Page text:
Thermodynamic Characteristics of Intense Convective Events Over the Mexico City Valley

Wednesday, 16 December 2015
Poster Hall (Moscone South)
Arturo Quintanar1, Carlos Abraham Ochoa1, David K Adams2, Benjamin Martinez-lopez1 and Alejandro Campos-Solorzano2, (1)Universidad Nacional Autonoma de Mexico, Mexico City, Mexico, (2)UNAM National Autonomous University of Mexico, Mexico City, Mexico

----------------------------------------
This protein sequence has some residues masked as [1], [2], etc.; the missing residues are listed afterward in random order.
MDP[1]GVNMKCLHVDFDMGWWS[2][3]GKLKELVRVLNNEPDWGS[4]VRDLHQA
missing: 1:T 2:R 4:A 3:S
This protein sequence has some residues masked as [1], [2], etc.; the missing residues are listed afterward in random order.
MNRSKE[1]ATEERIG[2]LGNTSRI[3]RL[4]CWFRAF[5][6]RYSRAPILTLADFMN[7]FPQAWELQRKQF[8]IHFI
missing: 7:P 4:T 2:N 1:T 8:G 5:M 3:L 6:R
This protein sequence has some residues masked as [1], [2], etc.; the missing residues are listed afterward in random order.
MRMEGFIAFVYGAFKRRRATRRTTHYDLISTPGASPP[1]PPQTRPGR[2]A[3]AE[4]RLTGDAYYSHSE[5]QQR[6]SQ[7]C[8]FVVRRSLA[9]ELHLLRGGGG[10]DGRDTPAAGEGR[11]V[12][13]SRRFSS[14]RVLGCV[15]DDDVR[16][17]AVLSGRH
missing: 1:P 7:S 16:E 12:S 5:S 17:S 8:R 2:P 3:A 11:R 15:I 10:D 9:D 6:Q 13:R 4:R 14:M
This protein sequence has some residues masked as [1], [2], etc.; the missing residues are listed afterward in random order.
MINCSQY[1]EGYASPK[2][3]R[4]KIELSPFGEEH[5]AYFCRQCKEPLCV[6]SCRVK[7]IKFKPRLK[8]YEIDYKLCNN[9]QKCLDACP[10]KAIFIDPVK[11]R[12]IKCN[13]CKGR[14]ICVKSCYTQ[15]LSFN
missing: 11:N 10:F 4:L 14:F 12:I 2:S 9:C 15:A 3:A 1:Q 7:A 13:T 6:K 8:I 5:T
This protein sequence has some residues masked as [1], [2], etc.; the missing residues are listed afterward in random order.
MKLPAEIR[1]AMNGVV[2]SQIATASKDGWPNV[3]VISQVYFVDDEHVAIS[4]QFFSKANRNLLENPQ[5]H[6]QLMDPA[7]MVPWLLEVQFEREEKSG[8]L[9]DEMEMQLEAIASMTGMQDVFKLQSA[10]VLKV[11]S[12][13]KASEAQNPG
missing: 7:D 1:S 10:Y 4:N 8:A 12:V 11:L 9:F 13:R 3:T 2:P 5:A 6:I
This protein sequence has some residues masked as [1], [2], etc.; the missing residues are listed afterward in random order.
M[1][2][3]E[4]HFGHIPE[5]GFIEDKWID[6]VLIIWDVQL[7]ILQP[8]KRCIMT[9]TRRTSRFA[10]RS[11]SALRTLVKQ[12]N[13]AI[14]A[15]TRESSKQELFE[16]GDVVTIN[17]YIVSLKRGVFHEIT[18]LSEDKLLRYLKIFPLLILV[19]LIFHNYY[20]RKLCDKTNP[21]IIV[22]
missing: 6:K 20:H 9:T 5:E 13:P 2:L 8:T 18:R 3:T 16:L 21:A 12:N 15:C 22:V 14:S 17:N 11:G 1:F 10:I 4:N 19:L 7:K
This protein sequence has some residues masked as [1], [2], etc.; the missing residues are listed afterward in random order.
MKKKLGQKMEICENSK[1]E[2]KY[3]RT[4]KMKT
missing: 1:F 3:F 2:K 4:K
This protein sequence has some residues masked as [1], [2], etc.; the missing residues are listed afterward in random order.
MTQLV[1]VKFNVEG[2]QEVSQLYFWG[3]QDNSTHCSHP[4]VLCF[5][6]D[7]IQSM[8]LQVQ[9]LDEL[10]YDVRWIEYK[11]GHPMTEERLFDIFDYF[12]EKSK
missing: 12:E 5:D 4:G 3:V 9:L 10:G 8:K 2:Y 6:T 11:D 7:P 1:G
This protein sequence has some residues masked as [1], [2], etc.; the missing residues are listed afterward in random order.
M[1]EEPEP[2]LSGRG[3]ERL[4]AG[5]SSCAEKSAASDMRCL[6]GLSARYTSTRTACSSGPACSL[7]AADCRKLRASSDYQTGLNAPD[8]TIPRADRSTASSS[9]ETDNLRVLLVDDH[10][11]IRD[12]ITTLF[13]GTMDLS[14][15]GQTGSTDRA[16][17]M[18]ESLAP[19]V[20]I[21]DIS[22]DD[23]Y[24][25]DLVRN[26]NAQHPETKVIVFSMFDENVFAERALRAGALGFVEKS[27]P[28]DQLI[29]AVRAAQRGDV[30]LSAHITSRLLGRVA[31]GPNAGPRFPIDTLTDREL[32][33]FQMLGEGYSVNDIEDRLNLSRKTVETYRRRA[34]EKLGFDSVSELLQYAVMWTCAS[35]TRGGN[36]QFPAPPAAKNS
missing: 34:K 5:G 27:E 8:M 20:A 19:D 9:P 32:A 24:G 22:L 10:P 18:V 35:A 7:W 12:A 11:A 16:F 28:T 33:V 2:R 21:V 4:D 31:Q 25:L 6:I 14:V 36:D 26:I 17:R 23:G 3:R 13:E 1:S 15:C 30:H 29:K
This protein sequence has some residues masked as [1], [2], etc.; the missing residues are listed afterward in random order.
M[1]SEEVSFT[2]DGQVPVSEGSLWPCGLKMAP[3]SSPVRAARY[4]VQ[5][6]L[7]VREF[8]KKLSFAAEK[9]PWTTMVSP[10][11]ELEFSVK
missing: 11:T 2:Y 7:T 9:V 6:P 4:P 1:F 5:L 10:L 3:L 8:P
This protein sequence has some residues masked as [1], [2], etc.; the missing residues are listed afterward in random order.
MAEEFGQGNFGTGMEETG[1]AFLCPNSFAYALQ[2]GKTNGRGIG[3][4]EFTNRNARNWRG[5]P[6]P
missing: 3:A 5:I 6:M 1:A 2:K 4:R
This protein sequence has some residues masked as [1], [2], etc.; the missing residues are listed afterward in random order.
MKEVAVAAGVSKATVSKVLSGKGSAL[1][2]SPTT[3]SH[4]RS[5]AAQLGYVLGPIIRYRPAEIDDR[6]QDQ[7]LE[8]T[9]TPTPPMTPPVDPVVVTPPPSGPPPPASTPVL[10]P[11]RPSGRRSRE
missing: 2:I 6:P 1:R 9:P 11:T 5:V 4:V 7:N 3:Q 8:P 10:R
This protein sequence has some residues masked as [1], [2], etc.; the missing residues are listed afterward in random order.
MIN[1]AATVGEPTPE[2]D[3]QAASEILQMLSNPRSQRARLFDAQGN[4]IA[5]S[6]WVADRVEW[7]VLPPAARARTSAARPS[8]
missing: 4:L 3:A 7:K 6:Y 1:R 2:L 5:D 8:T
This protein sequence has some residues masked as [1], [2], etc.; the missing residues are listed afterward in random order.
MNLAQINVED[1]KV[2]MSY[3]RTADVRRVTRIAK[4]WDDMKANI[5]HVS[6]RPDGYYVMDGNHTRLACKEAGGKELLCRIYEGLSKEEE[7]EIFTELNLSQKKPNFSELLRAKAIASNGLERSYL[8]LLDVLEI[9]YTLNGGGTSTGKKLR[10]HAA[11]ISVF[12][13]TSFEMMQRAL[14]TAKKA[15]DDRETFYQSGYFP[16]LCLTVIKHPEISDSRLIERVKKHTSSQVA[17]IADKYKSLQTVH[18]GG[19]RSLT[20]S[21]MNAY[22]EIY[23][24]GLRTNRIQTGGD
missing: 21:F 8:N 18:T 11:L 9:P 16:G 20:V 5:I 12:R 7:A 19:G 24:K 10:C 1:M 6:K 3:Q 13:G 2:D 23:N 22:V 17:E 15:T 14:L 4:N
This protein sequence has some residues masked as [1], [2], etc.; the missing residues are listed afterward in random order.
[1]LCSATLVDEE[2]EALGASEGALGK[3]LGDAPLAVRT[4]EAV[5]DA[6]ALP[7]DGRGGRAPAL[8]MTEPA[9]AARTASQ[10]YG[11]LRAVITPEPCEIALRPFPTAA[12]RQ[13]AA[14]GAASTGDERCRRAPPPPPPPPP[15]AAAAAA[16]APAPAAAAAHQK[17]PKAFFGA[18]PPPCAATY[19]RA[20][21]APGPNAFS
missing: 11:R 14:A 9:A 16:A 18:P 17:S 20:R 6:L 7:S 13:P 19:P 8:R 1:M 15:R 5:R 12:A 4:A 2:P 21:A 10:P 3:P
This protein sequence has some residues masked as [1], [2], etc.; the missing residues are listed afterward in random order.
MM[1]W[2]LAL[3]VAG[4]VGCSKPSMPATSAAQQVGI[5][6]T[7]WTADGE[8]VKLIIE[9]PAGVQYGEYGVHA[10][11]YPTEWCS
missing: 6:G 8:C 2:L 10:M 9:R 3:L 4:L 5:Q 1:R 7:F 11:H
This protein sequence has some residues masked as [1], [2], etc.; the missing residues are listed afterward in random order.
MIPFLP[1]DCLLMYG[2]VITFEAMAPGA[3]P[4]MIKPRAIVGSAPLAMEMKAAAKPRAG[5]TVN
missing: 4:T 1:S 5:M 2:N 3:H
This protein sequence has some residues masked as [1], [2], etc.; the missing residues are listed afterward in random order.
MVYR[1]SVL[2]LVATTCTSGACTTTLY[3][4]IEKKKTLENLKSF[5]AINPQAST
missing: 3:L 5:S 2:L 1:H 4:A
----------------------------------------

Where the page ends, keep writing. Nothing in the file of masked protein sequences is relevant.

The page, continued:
There has been ample discussion in the community regarding the nature and origin of extreme precipitation trends in the Mexico City Valley where, on the one hand, emissions of gases and particulate matter can potentially alter the pathways of mycrophysical processes,that lead to intense precipitation and, on the other, extensive land use land cover change (LULC) in the Valley over the last 50 years has radically changed thermodynamic conditions under which local convection takes place. In this study we extend the work by Ochoa et al 2015 to include an in-depth analysis of intense convective events in the light of observational and simulated data. We use three independent observational data sets: 1) 24­hour accumulated precipitation from a very dense hydrological network in Mexico City, 2) cloud top temperature (CTT) from GOES satellite data and, 3) CAPE data from daily morning soundings. These 3 data sets help to define a measure of intense convective events during the month of September from 2002 to 2011. A subset of intense convection and precipitation events is obtained and its spatial statistics are analyzed. Preliminary results indicate intense precipitation events to be strongly dependent on orography where the upper decile of precipitation and CTT are found at the piedmont on the western side of the Valley. Analyses of daily CTT, for these events, reveal two patterns of convection: 1) initiating over the mountain top and descending over the Valley and, 2), convective systems entering the Valley from its north eastern end, forced by the easterlies. The observed spatial statistics of CTT is roughly matched in a cloud­resolving simulation with the Weather Research and Forecasting (WRF) for ten Septembers from 2002 to 2011, that uses the 1993 USGS Land Use/Land Cover (LULC). Additional simulations are performed with a reduced urban version of the 1993 USGS LULC. Preliminary results show important changes in the initiation of convection and on the spatial patterns of precipitation.